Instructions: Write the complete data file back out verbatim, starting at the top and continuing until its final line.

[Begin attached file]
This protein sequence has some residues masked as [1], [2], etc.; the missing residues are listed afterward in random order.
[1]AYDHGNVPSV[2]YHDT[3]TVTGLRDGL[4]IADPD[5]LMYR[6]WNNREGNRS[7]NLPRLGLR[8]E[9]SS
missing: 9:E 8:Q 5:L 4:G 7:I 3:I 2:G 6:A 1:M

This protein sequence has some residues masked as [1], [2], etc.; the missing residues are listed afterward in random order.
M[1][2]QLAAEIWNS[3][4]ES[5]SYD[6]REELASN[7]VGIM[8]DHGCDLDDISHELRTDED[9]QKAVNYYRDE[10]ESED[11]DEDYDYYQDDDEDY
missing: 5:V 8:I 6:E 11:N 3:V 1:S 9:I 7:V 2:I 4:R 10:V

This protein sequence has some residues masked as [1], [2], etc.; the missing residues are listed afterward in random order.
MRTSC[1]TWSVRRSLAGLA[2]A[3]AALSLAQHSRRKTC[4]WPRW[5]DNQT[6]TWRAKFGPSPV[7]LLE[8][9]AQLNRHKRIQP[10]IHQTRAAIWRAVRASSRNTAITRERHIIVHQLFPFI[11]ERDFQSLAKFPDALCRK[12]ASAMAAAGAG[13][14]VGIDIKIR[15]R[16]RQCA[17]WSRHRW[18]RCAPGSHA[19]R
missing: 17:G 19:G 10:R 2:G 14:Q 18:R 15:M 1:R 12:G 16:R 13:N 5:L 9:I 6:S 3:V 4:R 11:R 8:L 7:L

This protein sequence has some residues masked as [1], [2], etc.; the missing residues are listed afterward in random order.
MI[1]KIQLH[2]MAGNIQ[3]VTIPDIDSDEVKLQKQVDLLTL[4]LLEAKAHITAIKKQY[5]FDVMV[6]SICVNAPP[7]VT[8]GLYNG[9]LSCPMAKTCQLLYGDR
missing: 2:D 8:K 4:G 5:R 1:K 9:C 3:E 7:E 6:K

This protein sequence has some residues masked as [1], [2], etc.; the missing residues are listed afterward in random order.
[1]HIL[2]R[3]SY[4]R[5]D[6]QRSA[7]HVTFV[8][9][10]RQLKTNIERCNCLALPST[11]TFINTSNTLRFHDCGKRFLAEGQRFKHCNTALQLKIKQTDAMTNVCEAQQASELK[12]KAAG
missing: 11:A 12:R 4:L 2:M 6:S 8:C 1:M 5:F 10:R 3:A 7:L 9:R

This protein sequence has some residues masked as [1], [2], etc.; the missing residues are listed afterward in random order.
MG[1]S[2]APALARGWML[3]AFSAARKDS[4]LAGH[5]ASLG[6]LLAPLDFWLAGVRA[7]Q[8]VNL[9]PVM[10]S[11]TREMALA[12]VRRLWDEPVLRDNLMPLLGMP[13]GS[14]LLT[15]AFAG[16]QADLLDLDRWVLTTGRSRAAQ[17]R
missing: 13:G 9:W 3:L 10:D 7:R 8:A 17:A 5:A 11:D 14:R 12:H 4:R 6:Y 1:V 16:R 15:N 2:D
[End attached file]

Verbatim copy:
This protein sequence has some residues masked as [1], [2], etc.; the missing residues are listed afterward in random order.
[1]AYDHGNVPSV[2]YHDT[3]TVTGLRDGL[4]IADPD[5]LMYR[6]WNNREGNRS[7]NLPRLGLR[8]E[9]SS
missing: 9:E 8:Q 5:L 4:G 7:I 3:I 2:G 6:A 1:M

This protein sequence has some residues masked as [1], [2], etc.; the missing residues are listed afterward in random order.
M[1][2]QLAAEIWNS[3][4]ES[5]SYD[6]REELASN[7]VGIM[8]DHGCDLDDISHELRTDED[9]QKAVNYYRDE[10]ESED[11]DEDYDYYQDDDEDY
missing: 5:V 8:I 6:E 11:N 3:V 1:S 9:I 7:V 2:I 4:R 10:V

This protein sequence has some residues masked as [1], [2], etc.; the missing residues are listed afterward in random order.
MRTSC[1]TWSVRRSLAGLA[2]A[3]AALSLAQHSRRKTC[4]WPRW[5]DNQT[6]TWRAKFGPSPV[7]LLE[8][9]AQLNRHKRIQP[10]IHQTRAAIWRAVRASSRNTAITRERHIIVHQLFPFI[11]ERDFQSLAKFPDALCRK[12]ASAMAAAGAG[13][14]VGIDIKIR[15]R[16]RQCA[17]WSRHRW[18]RCAPGSHA[19]R
missing: 17:G 19:G 10:R 2:G 14:Q 18:R 15:M 1:R 12:G 16:R 13:N 5:L 9:I 6:S 3:V 4:R 11:R 8:L 7:L

This protein sequence has some residues masked as [1], [2], etc.; the missing residues are listed afterward in random order.
MI[1]KIQLH[2]MAGNIQ[3]VTIPDIDSDEVKLQKQVDLLTL[4]LLEAKAHITAIKKQY[5]FDVMV[6]SICVNAPP[7]VT[8]GLYNG[9]LSCPMAKTCQLLYGDR
missing: 2:D 8:K 4:G 5:R 1:K 9:C 3:E 7:E 6:K

This protein sequence has some residues masked as [1], [2], etc.; the missing residues are listed afterward in random order.
[1]HIL[2]R[3]SY[4]R[5]D[6]QRSA[7]HVTFV[8][9][10]RQLKTNIERCNCLALPST[11]TFINTSNTLRFHDCGKRFLAEGQRFKHCNTALQLKIKQTDAMTNVCEAQQASELK[12]KAAG
missing: 11:A 12:R 4:L 2:M 6:S 8:C 1:M 5:F 10:R 3:A 7:L 9:R

This protein sequence has some residues masked as [1], [2], etc.; the missing residues are listed afterward in random order.
MG[1]S[2]APALARGWML[3]AFSAARKDS[4]LAGH[5]ASLG[6]LLAPLDFWLAGVRA[7]Q[8]VNL[9]PVM[10]S[11]TREMALA[12]VRRLWDEPVLRDNLMPLLGMP[13]GS[14]LLT[15]AFAG[16]QADLLDLDRWVLTTGRSRAAQ[17]R
missing: 13:G 9:W 3:L 10:D 7:R 8:A 17:A 5:A 11:D 14:R 12:H 4:R 6:Y 1:V 16:R 15:N 2:D